Among the thousands of clay tablets datable to different epochs and of various proveniences that are known to be from ancient Mesopotamia, a small yet notable percentage presents holes placed on their surface alongside the written text, and/or the (unwritten) edges. Such marks are commonly referred to as “firing holes”, as the first and prevailing hypothesis regarding their function holds that they were impressed on the tablets in order to prevent them from exploding during the baking process. While it is widely acknowledged, today, that such a label is intrinsically incorrect, scholars have hitherto failed to propose a valid alternative definition, so much so that – except for a few attempts which still maintains the same basic meaning, such as “drying holes” – the term “firing holes” is still currently used in Assyriology. The aim of the contribution is to review the emergence and use of the term “firing holes” in literature, assessing all the hypotheses which have been put forward over time in order to explain the meaning of these marks on cuneiform tablets. Then, building on the results of a preliminary investigation of a small sample of tablets with holes belonging to the collections of the British Museum, to suggest how a different approach to the topic may help to elucidate the reasons for the use of these marks on the tablets.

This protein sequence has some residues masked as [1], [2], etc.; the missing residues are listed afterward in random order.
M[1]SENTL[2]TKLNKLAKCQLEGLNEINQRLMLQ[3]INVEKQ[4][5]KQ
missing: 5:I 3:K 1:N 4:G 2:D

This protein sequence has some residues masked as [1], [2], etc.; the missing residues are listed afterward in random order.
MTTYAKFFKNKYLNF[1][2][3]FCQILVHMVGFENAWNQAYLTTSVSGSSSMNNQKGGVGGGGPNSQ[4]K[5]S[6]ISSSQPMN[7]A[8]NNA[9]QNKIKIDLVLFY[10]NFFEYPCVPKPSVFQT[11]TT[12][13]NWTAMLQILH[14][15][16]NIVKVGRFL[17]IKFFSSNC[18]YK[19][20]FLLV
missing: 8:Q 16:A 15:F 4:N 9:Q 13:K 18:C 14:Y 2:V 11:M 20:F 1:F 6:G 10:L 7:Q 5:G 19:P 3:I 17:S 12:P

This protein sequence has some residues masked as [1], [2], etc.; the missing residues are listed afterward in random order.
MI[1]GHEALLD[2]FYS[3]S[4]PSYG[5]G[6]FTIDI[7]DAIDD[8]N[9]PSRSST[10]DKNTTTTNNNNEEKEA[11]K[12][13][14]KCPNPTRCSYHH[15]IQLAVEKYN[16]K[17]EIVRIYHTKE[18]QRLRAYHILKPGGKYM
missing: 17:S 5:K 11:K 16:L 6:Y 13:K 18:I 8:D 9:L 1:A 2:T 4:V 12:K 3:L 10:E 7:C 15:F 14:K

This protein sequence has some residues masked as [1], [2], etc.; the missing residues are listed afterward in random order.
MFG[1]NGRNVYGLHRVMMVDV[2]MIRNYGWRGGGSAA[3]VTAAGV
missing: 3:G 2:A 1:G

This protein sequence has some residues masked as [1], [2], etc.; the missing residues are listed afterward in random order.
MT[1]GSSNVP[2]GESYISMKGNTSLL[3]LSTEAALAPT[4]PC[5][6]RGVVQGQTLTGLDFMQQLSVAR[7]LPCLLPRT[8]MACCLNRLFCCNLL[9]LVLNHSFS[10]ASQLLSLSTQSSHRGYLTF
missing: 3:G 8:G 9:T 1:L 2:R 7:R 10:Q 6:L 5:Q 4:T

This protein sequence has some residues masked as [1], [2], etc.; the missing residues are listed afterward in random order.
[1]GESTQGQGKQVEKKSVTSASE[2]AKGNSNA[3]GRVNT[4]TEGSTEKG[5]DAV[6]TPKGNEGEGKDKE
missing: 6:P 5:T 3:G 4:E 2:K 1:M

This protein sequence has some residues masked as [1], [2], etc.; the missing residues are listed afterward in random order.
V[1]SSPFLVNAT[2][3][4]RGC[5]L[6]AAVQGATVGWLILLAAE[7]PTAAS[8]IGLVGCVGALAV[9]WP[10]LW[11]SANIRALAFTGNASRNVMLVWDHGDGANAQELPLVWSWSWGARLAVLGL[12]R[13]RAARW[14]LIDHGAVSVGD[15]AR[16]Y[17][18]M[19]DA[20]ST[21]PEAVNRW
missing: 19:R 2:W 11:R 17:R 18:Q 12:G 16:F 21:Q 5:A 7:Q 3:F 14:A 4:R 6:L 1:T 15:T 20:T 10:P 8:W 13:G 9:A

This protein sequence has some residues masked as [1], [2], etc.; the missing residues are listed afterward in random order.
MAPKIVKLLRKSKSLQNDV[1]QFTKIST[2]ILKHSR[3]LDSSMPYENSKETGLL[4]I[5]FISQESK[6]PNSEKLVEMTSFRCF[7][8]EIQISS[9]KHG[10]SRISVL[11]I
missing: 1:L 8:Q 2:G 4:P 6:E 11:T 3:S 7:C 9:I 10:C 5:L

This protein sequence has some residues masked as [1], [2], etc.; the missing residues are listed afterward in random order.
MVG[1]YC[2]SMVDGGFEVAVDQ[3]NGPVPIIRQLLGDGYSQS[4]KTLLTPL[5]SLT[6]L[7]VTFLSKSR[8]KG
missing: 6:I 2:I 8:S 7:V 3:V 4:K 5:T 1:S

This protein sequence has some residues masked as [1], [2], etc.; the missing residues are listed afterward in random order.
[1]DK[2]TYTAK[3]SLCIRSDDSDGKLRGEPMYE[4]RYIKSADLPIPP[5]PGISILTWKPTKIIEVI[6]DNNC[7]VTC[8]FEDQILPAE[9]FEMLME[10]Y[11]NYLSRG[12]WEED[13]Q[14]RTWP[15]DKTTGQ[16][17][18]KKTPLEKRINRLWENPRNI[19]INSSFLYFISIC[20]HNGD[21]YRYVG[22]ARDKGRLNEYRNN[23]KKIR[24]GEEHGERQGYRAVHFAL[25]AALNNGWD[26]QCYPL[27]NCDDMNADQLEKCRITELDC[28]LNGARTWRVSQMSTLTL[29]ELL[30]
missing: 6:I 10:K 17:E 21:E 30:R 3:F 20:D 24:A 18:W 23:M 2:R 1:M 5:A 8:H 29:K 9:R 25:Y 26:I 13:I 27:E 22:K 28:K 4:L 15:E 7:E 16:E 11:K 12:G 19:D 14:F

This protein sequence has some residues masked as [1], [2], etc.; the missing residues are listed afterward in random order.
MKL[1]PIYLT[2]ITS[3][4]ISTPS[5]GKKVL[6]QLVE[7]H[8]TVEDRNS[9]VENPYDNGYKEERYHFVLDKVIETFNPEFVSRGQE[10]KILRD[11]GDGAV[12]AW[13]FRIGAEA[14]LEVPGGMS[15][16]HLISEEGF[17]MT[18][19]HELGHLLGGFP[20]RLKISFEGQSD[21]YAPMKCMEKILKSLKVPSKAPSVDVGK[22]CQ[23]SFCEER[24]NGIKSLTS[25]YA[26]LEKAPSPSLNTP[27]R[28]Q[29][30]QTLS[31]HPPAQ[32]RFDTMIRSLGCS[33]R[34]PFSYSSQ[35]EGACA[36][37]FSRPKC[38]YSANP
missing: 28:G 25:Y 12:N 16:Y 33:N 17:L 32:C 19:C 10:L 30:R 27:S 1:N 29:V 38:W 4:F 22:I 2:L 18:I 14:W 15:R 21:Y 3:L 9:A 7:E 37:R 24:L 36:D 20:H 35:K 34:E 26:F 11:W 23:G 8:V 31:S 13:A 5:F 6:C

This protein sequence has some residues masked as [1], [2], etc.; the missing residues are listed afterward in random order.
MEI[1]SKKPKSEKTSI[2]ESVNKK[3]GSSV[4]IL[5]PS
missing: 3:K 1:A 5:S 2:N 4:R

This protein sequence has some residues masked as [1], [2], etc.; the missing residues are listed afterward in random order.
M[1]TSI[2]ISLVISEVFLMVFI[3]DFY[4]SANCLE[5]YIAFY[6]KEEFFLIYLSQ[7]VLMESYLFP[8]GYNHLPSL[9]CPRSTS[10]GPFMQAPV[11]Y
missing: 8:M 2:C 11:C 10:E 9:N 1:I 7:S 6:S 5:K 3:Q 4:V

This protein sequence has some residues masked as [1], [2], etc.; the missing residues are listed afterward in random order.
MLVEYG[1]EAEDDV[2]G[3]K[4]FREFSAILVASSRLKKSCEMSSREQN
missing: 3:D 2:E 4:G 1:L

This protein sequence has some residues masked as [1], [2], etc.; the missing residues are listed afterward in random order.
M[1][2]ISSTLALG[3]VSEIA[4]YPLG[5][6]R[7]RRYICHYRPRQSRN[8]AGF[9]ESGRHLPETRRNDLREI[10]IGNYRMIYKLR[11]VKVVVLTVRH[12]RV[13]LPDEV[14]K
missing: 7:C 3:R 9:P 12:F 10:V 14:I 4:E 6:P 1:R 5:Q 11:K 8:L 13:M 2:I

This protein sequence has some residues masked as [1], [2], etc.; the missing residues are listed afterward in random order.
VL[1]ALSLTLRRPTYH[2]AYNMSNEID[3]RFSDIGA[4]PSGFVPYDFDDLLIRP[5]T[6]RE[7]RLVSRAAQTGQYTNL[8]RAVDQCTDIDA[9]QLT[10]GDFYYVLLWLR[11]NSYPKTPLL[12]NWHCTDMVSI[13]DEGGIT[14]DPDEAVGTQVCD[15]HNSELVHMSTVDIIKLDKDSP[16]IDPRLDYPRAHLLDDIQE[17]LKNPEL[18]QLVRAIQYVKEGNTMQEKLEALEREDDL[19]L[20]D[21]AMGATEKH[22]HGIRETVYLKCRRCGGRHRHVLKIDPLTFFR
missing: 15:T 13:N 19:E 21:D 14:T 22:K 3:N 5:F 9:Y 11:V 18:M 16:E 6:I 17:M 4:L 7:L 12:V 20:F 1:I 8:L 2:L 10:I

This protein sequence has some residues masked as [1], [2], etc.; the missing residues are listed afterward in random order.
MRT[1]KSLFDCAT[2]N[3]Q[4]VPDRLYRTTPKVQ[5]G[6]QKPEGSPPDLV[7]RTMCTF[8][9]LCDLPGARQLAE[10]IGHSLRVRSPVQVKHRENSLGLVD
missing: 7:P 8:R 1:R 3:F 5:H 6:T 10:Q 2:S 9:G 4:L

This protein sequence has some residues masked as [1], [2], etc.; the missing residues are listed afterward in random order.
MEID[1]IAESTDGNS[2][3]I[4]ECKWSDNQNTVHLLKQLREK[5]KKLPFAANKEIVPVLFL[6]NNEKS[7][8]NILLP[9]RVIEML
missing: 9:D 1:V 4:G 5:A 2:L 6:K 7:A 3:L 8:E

Paola CORO (Corresponding)
Stefania Ermidoro (Corresponding)
|Data di pubblicazione:||2020|
|Titolo:||"Firing Holes": New Perspectives on an Old Question|
|Appare nelle tipologie:||2.1 Articolo su rivista |
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